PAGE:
• Imperial Valley to improve roads and pavements with funds from senate bill. Funding from a senate bill will bring over 40 million dollars to the Imperial Valley to repair roads and pavement on state routes. Caltrans along with transportation agencies in the Imperial County laid the groundwork to improve the valley’s infrastructure.
  • I-680 toll lane plans include changes at Highway 84: Roadshow. Q: What improvements are planned at the point the north Interstate 680 express lane will end near the Highway 84 exit? If a large number of vehicles in the left express lane need to merge across three stopped lanes of traffic to exit at 84, it seems like the entire express lane will grind to a halt. Do plans address this likely bottleneck?
  • Groundbreaking held for project to improve 110/405 interchange. Caltrans today announced that construction has begun on the Harbor Freeway (I-110) and San Diego Freeway (I-405) interchange to ease traffic congestion for approximately 275,000 motorists who travel it daily.
  • Work on Sherwood Road Realignment Project Begins June 4. One of the final pieces to the relinquishment agreement between Caltrans and the City of Willits is scheduled to begin on Monday, June 4. The Sherwood Road Realignment Project will improve the function of this high traffic volume intersection.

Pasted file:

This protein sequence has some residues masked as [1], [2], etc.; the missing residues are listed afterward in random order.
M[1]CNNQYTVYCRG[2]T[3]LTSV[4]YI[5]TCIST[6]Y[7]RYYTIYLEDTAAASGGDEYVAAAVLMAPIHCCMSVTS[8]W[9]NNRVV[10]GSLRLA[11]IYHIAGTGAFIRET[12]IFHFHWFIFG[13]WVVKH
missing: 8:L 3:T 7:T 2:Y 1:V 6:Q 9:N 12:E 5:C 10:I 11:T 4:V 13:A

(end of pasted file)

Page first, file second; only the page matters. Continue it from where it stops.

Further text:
• Road work revs up. The Ranchero Road Corridor project and other Victor Valley road work may be coming to fruition sooner than expected thanks to a much-needed infusion of funds from the state. Caltrans officials announced May 16 that $2.7 billion in competitive grants, funded through the controversial Senate Bill 1 (SB 1), were awarded to 64 projects throughout California to “tackle congestion, support valuable trade corridors and bolster local agency efforts to invest in transportation.”